Jerry Clark

JerryClarkMy introduction to the oil and gas industry came at a very early age, I was born in Hebbronville, Texas where my father was store manager for the National Supply Company. We were your typical “oil field trash” family in that we were always subject to moving at a moments notice, always looking for the next oil boom.
I made many trips to various south Texas oil wells with my father delivering equipment to the drilling rigs, calling on customers, etc. The majority of our trips were on dirt roads since the only paved road was between Hebbronville and Laredo. Most of the roads in the area were ranch roads. The cars were fitted with large balloon tires, which made driving on sand easier—but nothing in those days was easy.
As a young kid, I saw billions of cubic feet of gas being flared to the atmosphere. American needed the oil for the war effort, and there was limited gas gathering systems in the area. At night it seemed as if the world was on fire. From my bed I could see the flares from the O’Hearn Field. Little did I know that somewhere out there was a geologist picking drilling locations—this knowledge was yet to come.
My family relocated to Corpus Christi in the middle 1940’s.
On one of my many trips with my dad, we passed a couple of rigs working between Robstown and Corpus Christi. He said, “you know, it takes a geologist to tell the drillers where to drill. You might want to give that a try in college.” So, in 1953 I enrolled in Del Mar College and took my first geology class.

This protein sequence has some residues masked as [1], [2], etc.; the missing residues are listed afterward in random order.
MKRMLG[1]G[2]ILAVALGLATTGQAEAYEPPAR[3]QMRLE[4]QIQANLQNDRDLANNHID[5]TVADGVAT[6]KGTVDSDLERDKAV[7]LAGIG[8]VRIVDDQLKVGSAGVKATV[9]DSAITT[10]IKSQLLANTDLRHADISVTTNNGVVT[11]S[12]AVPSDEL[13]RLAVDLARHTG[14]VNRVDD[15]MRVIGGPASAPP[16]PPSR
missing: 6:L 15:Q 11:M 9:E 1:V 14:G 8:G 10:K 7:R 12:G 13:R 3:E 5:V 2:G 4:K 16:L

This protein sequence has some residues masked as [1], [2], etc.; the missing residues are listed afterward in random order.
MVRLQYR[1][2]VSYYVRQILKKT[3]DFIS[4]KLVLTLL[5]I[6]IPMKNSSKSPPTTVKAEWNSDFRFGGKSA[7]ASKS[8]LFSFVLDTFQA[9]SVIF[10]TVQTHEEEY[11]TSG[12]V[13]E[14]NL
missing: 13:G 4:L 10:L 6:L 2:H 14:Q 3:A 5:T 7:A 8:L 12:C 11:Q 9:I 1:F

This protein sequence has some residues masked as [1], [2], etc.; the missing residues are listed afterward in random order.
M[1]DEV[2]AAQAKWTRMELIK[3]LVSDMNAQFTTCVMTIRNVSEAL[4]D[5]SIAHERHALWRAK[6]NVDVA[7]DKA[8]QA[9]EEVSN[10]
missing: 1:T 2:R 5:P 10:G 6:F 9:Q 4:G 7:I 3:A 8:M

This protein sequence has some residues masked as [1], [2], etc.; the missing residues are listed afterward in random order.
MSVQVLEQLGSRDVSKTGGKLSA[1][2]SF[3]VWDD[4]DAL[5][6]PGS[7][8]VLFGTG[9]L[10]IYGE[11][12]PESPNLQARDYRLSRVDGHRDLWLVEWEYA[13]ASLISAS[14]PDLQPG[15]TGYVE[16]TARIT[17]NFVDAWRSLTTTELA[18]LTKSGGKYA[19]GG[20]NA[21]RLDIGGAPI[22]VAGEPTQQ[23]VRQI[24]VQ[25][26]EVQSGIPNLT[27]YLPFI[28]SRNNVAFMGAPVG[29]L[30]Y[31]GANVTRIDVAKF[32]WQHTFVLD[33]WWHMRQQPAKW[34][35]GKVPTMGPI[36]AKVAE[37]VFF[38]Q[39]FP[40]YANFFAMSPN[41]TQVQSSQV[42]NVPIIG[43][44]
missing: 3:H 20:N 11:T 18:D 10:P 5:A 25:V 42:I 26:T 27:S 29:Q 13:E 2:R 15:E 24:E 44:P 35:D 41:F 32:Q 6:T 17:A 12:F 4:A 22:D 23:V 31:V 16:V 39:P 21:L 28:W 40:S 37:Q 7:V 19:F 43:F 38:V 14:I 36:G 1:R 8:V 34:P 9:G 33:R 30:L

Everyone needs a few breaks in life, I got my first big break while attending Del Mar College—I happened to walk by the placement office and noticed a posting for an oil and gas draftsman. I had no idea what a draftsman was or what they did. The man to see was Mr. Ray M. Low, the Getty Oil Company Geophysical Manager for South Texas. After a short interview, Mr. Lowe gave me a job for the summer, and that summer job started me down the road to a 52 year career in the oil and gas business.
The following summer I worked for Getty in Lafayette, Louisiana and the summer after that, I worked in Tyler, Texas for Getty. In 1958, I graduated from TCU with a BS in Geology and went to work for Getty fulltime in Houston, Texas.
After working there a year, I was transferred to Midland, Texas where I spent 14 years. Then I was transferred back to Houston as the Chief Geologist of the southern division. I left Getty after 25 years and relocated to Corpus Christi, Texas to work for Edwin L. Cox Oil and Gas as the division manager and stayed there for 10 years. The past 17 years I have spent working as an independent geologist.
It has been a long, dusty road from the kid watching the gas flares in Hebbronville to where I am today. The 52 years I’ve spent in the business has been quite a trip, and I’ve met some really great people and made lots of lasting friendships. As a geologist, one of the great thrills of my career was doing the wellsite geology and development work on the Vacuum Abo Field in Lee County, New Mexico—I had the privilege to log the discovery well that found 100 million barrels of oil!
My advice to young folk today starting a career in geology would be to follow your heart, make your breaks and develop a relationship with a mentor.

Jerry Clark – Geologist